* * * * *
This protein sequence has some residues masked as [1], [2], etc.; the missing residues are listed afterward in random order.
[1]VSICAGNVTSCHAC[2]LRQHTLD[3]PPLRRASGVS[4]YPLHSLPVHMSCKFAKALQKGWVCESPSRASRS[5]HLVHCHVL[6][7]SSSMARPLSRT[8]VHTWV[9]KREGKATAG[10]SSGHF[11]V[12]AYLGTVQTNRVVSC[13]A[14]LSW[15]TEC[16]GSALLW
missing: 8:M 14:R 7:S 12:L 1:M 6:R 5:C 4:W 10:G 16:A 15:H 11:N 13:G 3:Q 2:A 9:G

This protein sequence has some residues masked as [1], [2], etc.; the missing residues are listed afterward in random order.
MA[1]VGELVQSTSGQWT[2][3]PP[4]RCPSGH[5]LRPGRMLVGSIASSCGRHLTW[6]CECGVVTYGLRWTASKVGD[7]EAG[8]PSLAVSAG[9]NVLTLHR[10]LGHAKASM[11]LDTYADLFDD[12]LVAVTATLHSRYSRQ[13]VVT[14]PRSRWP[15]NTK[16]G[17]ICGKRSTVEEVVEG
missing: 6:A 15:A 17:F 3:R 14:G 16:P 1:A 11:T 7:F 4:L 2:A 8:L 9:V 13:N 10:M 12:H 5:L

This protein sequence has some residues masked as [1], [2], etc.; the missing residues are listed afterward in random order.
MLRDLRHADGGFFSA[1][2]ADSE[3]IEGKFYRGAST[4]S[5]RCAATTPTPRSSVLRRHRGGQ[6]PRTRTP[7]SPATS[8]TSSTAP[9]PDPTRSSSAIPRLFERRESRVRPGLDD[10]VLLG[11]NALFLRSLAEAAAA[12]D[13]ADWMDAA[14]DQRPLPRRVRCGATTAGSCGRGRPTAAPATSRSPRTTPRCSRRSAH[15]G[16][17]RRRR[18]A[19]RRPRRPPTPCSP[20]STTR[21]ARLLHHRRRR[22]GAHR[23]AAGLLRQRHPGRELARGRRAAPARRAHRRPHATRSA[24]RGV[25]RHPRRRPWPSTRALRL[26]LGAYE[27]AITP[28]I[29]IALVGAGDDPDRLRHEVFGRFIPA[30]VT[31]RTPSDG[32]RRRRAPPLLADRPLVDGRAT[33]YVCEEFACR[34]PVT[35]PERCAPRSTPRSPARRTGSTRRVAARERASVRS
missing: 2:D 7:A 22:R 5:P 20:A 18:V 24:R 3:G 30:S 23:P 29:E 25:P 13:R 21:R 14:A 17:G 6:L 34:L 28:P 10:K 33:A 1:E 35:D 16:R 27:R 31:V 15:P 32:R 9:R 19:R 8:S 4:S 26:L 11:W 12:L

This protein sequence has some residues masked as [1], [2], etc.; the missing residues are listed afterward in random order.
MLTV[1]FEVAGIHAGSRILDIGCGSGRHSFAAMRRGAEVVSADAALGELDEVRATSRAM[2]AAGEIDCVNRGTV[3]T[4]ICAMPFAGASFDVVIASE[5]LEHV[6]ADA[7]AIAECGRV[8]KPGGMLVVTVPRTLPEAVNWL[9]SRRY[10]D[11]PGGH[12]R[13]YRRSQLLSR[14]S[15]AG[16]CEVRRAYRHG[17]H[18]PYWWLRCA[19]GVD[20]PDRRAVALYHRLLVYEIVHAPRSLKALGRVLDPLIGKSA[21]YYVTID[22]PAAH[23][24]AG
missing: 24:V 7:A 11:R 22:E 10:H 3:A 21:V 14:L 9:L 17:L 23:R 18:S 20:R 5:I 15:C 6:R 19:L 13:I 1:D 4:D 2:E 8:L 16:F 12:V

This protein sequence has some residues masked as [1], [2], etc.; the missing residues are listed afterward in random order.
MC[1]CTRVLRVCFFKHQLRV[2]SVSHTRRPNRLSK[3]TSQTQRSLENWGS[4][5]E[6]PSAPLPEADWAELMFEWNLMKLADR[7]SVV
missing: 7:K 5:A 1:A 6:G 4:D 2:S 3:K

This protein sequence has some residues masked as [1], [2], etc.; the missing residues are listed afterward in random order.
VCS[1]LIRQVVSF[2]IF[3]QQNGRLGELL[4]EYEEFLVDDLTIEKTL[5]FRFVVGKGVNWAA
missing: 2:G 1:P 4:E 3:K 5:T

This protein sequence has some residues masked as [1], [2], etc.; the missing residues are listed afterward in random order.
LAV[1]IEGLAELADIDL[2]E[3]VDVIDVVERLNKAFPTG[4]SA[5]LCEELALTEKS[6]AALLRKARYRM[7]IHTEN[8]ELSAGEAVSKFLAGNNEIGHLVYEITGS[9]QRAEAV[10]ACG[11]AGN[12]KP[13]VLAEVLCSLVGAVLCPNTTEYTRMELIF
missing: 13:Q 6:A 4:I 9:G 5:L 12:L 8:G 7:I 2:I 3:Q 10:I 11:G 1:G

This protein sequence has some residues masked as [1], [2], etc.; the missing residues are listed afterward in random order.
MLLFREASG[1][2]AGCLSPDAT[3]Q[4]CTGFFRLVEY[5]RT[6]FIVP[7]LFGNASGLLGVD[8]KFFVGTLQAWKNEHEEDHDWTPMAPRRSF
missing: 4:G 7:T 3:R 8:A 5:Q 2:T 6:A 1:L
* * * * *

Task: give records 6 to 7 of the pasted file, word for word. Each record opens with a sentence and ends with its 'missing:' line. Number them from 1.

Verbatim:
This protein sequence has some residues masked as [1], [2], etc.; the missing residues are listed afterward in random order.
VCS[1]LIRQVVSF[2]IF[3]QQNGRLGELL[4]EYEEFLVDDLTIEKTL[5]FRFVVGKGVNWAA
missing: 2:G 1:P 4:E 3:K 5:T

This protein sequence has some residues masked as [1], [2], etc.; the missing residues are listed afterward in random order.
LAV[1]IEGLAELADIDL[2]E[3]VDVIDVVERLNKAFPTG[4]SA[5]LCEELALTEKS[6]AALLRKARYRM[7]IHTEN[8]ELSAGEAVSKFLAGNNEIGHLVYEITGS[9]QRAEAV[10]ACG[11]AGN[12]KP[13]VLAEVLCSLVGAVLCPNTTEYTRMELIF
missing: 13:Q 6:A 4:I 9:G 5:L 12:L 8:G 7:I 2:I 3:Q 10:I 11:G 1:G